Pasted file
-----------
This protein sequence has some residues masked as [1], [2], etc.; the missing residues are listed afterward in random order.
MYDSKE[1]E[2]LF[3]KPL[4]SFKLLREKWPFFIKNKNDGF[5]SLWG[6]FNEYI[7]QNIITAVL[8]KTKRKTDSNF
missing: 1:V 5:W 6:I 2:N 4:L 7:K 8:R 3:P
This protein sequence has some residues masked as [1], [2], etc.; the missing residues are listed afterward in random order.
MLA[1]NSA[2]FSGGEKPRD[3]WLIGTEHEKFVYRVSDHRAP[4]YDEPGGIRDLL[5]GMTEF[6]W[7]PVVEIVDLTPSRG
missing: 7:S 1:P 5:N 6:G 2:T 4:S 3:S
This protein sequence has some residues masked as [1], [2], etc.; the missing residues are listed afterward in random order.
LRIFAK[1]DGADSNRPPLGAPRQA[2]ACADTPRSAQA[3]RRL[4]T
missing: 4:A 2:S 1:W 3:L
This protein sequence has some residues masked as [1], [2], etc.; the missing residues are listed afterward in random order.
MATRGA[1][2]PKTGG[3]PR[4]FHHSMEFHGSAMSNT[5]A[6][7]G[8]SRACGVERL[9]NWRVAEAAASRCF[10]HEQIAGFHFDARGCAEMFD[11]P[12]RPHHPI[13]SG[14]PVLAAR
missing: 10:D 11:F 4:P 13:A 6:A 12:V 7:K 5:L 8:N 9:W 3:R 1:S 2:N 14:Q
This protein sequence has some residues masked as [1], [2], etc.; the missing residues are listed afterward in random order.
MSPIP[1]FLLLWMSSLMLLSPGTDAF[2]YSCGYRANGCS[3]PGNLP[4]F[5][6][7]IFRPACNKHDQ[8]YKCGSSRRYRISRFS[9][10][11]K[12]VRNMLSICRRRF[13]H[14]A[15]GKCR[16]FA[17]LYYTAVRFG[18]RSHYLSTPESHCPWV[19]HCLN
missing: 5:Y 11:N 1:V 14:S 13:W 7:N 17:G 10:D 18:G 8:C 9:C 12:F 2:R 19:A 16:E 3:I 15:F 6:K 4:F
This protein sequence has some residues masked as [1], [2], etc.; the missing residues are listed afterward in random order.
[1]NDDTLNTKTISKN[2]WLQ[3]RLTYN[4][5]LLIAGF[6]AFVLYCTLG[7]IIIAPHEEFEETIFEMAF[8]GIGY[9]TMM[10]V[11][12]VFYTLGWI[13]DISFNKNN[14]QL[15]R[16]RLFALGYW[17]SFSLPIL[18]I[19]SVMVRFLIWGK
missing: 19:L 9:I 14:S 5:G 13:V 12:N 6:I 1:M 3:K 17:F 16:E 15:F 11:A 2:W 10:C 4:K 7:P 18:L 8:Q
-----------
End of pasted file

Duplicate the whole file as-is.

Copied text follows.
This protein sequence has some residues masked as [1], [2], etc.; the missing residues are listed afterward in random order.
MYDSKE[1]E[2]LF[3]KPL[4]SFKLLREKWPFFIKNKNDGF[5]SLWG[6]FNEYI[7]QNIITAVL[8]KTKRKTDSNF
missing: 1:V 5:W 6:I 2:N 4:L 7:K 8:R 3:P
This protein sequence has some residues masked as [1], [2], etc.; the missing residues are listed afterward in random order.
MLA[1]NSA[2]FSGGEKPRD[3]WLIGTEHEKFVYRVSDHRAP[4]YDEPGGIRDLL[5]GMTEF[6]W[7]PVVEIVDLTPSRG
missing: 7:S 1:P 5:N 6:G 2:T 4:S 3:S
This protein sequence has some residues masked as [1], [2], etc.; the missing residues are listed afterward in random order.
LRIFAK[1]DGADSNRPPLGAPRQA[2]ACADTPRSAQA[3]RRL[4]T
missing: 4:A 2:S 1:W 3:L
This protein sequence has some residues masked as [1], [2], etc.; the missing residues are listed afterward in random order.
MATRGA[1][2]PKTGG[3]PR[4]FHHSMEFHGSAMSNT[5]A[6][7]G[8]SRACGVERL[9]NWRVAEAAASRCF[10]HEQIAGFHFDARGCAEMFD[11]P[12]RPHHPI[13]SG[14]PVLAAR
missing: 10:D 11:F 4:P 13:A 6:A 12:V 7:K 5:L 8:N 9:W 3:R 1:S 2:N 14:Q
This protein sequence has some residues masked as [1], [2], etc.; the missing residues are listed afterward in random order.
MSPIP[1]FLLLWMSSLMLLSPGTDAF[2]YSCGYRANGCS[3]PGNLP[4]F[5][6][7]IFRPACNKHDQ[8]YKCGSSRRYRISRFS[9][10][11]K[12]VRNMLSICRRRF[13]H[14]A[15]GKCR[16]FA[17]LYYTAVRFG[18]RSHYLSTPESHCPWV[19]HCLN
missing: 5:Y 11:N 1:V 14:S 13:W 7:N 17:G 10:D 18:G 8:C 9:C 12:F 2:R 19:A 16:E 3:I 15:F 6:K 4:F
This protein sequence has some residues masked as [1], [2], etc.; the missing residues are listed afterward in random order.
[1]NDDTLNTKTISKN[2]WLQ[3]RLTYN[4][5]LLIAGF[6]AFVLYCTLG[7]IIIAPHEEFEETIFEMAF[8]GIGY[9]TMM[10]V[11][12]VFYTLGWI[13]DISFNKNN[14]QL[15]R[16]RLFALGYW[17]SFSLPIL[18]I[19]SVMVRFLIWGK
missing: 19:L 9:I 14:S 5:G 13:V 12:N 6:I 1:M 3:K 17:F 16:E 15:F 11:A 2:W 10:C 4:K 7:P 18:L 8:Q